That said, designers in motion pictures typically earn $116,930, while those working in management of companies and enterprises make $80,600. Designers for apparel, piece goods, and notions merchant wholesalers earn an average of $78,800 and apparel manufacturing designers make an average of $63,320, So, as you can see, your salary will depend on your level of experience and depend on your niche.
The highest paying states for fashion designers are Oregon with an annual mean wage of $87,890, New Hampshire with $91,440, New York with $92,180, California with $92,360, with the highest paying state being Washington at $92,400.
Check out our infographic for a rundown of fashion designer salaries in the US:
Being a fashion designer requires plenty of professional skills and attributes. Besides a creative flair, you need a handful of transferable skills to ensure that you succeed in the industry. Fashion design requires plenty of discipline and attention to detail, among plenty of other skills.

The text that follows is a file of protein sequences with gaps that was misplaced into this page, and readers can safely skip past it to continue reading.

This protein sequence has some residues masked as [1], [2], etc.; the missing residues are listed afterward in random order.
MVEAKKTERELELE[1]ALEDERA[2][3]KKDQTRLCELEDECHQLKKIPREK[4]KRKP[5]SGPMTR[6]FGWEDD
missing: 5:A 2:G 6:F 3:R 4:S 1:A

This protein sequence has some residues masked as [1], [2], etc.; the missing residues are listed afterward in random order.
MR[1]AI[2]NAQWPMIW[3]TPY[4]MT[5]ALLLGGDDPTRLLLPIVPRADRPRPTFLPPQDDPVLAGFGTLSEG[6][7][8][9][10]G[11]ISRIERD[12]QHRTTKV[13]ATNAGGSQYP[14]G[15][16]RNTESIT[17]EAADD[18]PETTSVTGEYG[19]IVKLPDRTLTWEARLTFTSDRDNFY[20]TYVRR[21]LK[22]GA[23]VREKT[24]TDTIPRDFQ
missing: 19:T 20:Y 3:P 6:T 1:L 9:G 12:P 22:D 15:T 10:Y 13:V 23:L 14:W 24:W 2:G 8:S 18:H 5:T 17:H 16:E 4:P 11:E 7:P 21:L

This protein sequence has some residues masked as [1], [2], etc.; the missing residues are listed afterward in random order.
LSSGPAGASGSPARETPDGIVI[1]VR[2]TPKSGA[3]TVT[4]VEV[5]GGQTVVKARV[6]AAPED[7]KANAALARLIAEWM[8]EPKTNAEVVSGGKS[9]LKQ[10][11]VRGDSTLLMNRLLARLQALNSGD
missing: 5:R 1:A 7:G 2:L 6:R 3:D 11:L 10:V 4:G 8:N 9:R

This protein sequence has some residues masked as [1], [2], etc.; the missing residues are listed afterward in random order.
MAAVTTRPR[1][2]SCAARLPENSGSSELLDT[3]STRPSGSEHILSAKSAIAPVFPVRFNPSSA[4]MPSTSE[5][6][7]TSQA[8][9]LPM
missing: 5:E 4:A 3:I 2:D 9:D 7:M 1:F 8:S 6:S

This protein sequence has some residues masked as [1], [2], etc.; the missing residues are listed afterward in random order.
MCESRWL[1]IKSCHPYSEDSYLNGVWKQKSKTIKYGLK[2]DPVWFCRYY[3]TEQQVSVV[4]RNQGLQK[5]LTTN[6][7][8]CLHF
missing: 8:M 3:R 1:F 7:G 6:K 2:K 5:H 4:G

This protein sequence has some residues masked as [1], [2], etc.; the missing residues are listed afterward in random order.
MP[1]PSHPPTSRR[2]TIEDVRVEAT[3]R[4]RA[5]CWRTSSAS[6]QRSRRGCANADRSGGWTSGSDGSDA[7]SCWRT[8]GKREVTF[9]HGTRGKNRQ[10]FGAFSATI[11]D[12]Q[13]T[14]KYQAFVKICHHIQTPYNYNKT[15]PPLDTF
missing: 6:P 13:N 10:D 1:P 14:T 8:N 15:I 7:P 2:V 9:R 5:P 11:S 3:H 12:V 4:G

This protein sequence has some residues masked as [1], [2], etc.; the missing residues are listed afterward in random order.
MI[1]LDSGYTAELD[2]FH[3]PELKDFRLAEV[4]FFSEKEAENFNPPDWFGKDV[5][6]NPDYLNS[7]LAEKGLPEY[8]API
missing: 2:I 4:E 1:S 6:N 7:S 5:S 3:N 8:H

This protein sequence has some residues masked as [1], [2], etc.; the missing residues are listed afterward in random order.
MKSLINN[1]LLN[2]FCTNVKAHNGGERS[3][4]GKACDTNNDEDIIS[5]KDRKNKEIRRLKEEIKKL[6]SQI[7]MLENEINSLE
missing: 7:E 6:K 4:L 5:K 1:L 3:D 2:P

In order to succeed, you’ll generally need to:
- Have a passion for designing and creating unique pieces
- Have excellent sewing skills
- Have an understanding of various sewing techniques
- Have an understanding of how different fabrics work, how they flow on the body and how to use them
- Have excellent design and sketching skills
- Be business savvy and understand how the business and marketing side of fashion works
- Have a good eye for detail
- Have excellent communication and interpersonal skills
- Have physical stamina
- Have a thick skin against bad attitudes and negative comments
- Be determined to succeed in a cutthroat industry